The markets are a sham, but when someone knows how they work, they can play the game.  I may not have seen AAPL coming, but, like Robo, I knew stocks were going higher, if only because of dollar devaluation.

Will the bubble pop?  Well considering these gains are nominal and not real maybe not.  Maybe the dollar goes and goes and goes until one day Americans wake up on the continent their fore fathers built like Atlantis cold and hungry.

SeattleBruce's picture

The nominal stock market went up and up in Weimar Germany for years, but in looking at it in retrospect, it lost 33% in absolute terms during those year(s) of hyperinflation.  I like your analogy to the stock market as lotto, or another one I've seen a bunch is as casino...and we're supposed to trust that these guys (and gals) have the best interests of the average person at heart...they are the house, and the house always wins, and the little guy always loses!

Jason T's picture

having worked at America's largest PCB manufacturer, that went out of business in May of 2006... been there and done that.  We had a "game room" set up for idle workers to go to where other departments could grab if needed.  sucked to have to lay off workers.  But in the end..things never turned.. PCB's were to be made in China and that was that.  

sethstorm's picture

The mistake was allowing China to have any place in the US.

Stack Trace's picture

Heck, I have been arguing myself blue in the face with folks for over a decade about asking them to try buying some products (just some) domestically manufactured.

People...don' They don't understand and really don't care. I can say this after having spoken to thousands of people over the years about this this topic.

Furthermore, the problem isn't just China and just manufacturing.

Software development, legal, financial, and software services have moved largely to India. Garment industry to Vietnam. Auto manufacturing to Mexico. Energy production to Canada.

The reality is this country has already crashed. The shockwaves are finally now reverberating through our economy. Soon the cracks will become gaping holes and the cheap Chi-Merica facade will fall off. All the money printing in the world isn't going to stop this from happening. All the belly-aching about lost jobs isn't either. There is NO WAY manufacturing or other good jobs come back to this country as long as bankers run this country. They want mindless drones that are so desperate they will enlist in the military to be used as fodder.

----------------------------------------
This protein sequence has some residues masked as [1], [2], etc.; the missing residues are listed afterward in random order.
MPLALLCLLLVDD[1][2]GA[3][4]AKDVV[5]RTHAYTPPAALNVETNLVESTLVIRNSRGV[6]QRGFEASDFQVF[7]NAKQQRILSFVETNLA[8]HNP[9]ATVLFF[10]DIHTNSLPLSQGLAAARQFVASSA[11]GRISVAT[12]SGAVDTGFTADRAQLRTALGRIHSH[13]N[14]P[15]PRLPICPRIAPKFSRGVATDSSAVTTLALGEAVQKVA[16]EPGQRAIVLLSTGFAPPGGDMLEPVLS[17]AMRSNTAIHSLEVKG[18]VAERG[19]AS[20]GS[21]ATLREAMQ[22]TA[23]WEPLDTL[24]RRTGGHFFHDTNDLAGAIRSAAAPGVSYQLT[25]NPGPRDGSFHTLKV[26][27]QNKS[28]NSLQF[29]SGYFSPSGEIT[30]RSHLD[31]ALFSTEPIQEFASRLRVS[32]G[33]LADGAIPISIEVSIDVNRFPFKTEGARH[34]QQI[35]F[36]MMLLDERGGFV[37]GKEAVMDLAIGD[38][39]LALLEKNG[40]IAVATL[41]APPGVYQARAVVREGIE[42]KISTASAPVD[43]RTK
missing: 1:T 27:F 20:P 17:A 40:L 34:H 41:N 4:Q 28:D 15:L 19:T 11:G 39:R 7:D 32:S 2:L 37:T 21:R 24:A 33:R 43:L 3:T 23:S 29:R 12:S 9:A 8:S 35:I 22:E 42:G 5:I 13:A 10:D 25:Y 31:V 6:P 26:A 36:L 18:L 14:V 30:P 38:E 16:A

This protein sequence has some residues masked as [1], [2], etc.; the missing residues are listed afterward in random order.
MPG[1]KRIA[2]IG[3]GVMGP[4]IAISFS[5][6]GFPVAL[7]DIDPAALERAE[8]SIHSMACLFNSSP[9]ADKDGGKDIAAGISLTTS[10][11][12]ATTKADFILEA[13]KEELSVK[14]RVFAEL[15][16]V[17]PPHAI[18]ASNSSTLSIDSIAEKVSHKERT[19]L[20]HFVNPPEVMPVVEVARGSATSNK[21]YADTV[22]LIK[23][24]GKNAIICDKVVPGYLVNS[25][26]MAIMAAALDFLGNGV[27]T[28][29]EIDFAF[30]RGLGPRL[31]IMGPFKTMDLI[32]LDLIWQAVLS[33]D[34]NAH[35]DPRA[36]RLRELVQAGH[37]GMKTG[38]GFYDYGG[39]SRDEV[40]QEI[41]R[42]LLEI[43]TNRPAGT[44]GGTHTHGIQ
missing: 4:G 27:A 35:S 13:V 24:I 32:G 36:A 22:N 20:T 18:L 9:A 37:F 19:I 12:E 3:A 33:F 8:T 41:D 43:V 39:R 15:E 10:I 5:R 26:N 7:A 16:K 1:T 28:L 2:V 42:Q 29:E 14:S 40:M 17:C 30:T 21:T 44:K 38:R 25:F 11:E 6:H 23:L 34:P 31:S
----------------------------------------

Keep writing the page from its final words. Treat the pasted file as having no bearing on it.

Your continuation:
People will have to revolt first. It will happen only once they understand that our democracy is gone and our freedoms completely destroyed. It will be painful. The monetary morphine needs to be removed otherwise our creditors will do it for us later...only it will be more painful then.


grid-b-gone's picture

Backlogs and bookings are critical, too. Most investors see margins and earnings, but companies already know if margins are eroding to get new orders.

With nine weeks left in Q1 FY12, companies already know how Q1 results will look. They are looking at Q2. They can build inventory now and use layoffs to offset higher finished goods carrying costs to save Q2 and hope that demand picks up by Q3. Without core demand, Q3 is when sales or margin erosion would hit quarterly reports.

Investors should look at inventory levels, business sentiment indicators like the ISM reports, and insider sales trends.

The JC Penny decision to market more on price is anectdotal evidence that customer demand is weak.

This was one downside risk of the Fed's policy. Consumers could have kept their spending intact with slight deflation to offset stagnant wages. With the Fed's inflationary target and weak dollar stance, companies expected to make up lost domestic sales from high-growth BRIC countries. 

The Fed got away with simiilar policies in short recessions such at '91-'92 and 2001-02. 

By successfully stimulating with each slowdown, Fed policy became less analytical and more kneejerk. Dissenting Fed members were ostracized and the Fed has been hamstrung by ideological groupthink.

At this point, it's up to the market to force a market solution. Our politicians, regulators, and central bankers are sitting on a triple-bogey putting from the rough. 

Irish66's picture

Ford's margin was just shy of 6%, quarter before 11%...recollection

DosZap's picture